Hmm. You make a good point. I was thinking that animation could visually show some of the things like books as pigeons, or show the mechanical hound without resorting to computer graphics. I agree it would have to be really good animation, and not the stuff of kid�s cartoons. Over in Japan, animation is treated just like traditional film, and I think the U.S. may be just on the verge of accepting animation as a legitimate medium.
I found an example of what animation can do here: http://www.intothematrix.com
Try going to �The Second Renaissance� part 1. It�s a rather large file, so if you have a slow connection you may not want to watch it. Another good example of the potential of animation is Spirited Away.
But don't you think today's special effects are good enough to show the books as pigeons and the mechanical hound, without looking too fake? Think of all the special effects used in the two Lord of the Rings movies so far. I thought they were so well done, you couldn't tell where the computer generated characters and scenes picked up and the real ones left off. There are some disappointments, such as Harry Potter flying during the Quidditch match, which was so phony looking it was distracting, but for the most part, I think it can be pulled off today. I love animation for some things, but as Mr. Dark said, part of the beauty of this book is the possibility that it could one day really happen, so I think real humans are preferable for this classic.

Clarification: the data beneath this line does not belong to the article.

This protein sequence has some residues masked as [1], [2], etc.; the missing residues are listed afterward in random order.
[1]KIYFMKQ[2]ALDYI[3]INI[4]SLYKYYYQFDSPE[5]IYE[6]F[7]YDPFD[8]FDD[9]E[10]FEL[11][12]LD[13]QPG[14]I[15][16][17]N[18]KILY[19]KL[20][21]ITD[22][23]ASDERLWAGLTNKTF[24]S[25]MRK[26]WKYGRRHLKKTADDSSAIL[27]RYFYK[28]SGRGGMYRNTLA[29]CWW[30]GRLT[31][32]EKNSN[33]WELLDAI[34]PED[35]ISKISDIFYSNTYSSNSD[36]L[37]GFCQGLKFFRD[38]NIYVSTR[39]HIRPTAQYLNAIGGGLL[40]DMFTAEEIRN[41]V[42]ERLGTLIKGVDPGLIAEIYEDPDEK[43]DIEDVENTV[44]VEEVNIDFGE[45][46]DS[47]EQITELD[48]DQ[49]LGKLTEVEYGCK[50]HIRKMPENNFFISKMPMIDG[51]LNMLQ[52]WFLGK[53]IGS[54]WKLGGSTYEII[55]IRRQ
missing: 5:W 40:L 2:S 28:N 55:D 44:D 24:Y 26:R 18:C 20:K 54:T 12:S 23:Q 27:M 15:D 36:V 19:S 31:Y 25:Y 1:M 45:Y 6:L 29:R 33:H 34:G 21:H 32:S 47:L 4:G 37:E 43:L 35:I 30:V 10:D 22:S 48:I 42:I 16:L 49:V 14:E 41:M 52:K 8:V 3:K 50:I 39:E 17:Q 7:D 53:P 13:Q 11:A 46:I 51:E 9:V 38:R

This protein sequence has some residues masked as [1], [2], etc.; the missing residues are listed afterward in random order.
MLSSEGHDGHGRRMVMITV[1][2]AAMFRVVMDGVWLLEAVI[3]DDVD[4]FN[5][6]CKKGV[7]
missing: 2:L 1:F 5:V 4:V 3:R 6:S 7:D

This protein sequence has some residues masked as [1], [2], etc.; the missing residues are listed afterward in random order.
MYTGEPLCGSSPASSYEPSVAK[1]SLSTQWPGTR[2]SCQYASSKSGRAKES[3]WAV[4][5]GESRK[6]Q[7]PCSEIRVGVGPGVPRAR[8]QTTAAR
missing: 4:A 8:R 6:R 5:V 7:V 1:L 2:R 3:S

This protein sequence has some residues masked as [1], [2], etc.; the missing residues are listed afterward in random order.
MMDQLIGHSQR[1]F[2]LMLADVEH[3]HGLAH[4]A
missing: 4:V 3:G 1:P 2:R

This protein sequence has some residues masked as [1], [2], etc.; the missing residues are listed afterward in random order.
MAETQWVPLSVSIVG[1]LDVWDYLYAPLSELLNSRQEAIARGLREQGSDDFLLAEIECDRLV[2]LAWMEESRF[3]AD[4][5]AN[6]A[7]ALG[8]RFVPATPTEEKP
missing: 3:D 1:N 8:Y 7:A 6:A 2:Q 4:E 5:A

When the narrator said that the machines had a right to rebel because the '...machines were endowed with the very spirit of man...' I figured we're off to somewhere wrong. And violent, for voyeur's sake. Then, there is a market for everything and anything under the sun, as each generation comes on the scene,. unaware of the effects of unlearned history.